A real estate investor from Virginia wrote: "I see buyers foregoing important home inspections, appraisals, loan contingencies. Bidding wars, greed of the sellers. To me, this is so similar to the stock market behavior in the 90s. Real estate agents and other related companies like settlement companies, appraisers, etc., are lacking common courtesy. It's all about the money now. They all have so much business they don't care if you are happy or not. I relish the day when the market changes and Realtors return your calls and e-mail. Inspectors, title companies, loan officers give you the service they should."
And many mentioned property flipping as a serious problem they believe has increased in frequency recently.
Jim McGee with Keller Williams Executives in Highlands Ranch, Colo. wrote: "There are many investor/speculators in the market who want to flip without adding to value in any way. When these properties are held for very long in a slowing market there will be a problem because many of these "investors" are grossly undercapitalized."
Appraisers and title companies didn't escape notice either.
"I am a newcomer, but concerned as I hear on a regular basis that buyers are willing to pay over and above appraised values. Likewise when lenders promote 125 percent loans," wrote Phyllis Borchardt with ZipRealty. "Appraisals also concern me. I get the impression that appraisers too many times work with the Realtor, not the market. It sounds like we are headed in the wrong direction."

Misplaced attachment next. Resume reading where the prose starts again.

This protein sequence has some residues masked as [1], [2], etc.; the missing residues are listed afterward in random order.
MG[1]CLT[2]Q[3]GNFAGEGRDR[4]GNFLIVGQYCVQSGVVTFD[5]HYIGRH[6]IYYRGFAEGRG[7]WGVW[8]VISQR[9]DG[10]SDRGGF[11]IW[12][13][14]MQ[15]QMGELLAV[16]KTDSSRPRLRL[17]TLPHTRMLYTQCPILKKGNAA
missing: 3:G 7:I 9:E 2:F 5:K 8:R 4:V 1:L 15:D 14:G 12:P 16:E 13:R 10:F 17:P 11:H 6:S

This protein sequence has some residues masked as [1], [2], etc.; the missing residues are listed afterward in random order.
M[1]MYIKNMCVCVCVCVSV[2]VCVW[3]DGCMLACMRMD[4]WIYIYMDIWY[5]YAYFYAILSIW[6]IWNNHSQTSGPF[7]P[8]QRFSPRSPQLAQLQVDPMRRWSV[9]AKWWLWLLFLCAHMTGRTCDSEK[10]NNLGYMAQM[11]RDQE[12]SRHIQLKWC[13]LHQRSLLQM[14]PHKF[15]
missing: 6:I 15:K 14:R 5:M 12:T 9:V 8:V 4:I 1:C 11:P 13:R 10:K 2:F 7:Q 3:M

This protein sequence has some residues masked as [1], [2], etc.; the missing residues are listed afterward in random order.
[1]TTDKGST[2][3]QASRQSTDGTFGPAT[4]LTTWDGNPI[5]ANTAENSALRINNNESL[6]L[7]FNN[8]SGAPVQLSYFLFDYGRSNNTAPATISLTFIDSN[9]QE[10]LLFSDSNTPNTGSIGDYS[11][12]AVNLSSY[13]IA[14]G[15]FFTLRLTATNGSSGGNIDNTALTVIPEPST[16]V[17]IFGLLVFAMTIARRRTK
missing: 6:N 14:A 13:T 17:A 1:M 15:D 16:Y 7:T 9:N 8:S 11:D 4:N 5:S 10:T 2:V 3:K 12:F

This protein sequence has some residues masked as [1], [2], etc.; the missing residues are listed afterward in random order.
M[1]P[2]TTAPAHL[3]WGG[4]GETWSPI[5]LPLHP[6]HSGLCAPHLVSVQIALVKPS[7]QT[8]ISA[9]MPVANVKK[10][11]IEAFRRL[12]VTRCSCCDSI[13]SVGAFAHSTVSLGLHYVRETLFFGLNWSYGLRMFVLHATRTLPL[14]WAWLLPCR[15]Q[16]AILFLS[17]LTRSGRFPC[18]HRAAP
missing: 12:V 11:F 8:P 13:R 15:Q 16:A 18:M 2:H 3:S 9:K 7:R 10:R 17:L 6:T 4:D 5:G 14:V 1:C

Turner, who works for ATM, which forms and manages other title companies, wrote that she has seen many changes in the real estate closing field over the past 17 years. But, she wrote, "I, nor my colleagues, have ever witnessed anything like the free-for-all that has occurred over the last five-plus years." She said she has witnessed many errors due to lack of experience or overworked staff members and "fly-by-night" title companies.
"To make a bad situation worse," she continued, "the seemingly vertical rise of equity in real property, the much higher loan-to-value ratios, which can exceed the appraised value of a home …and the gap period of recording instruments all combine to create a market teetering on the brink."
Copyright: Inman News Features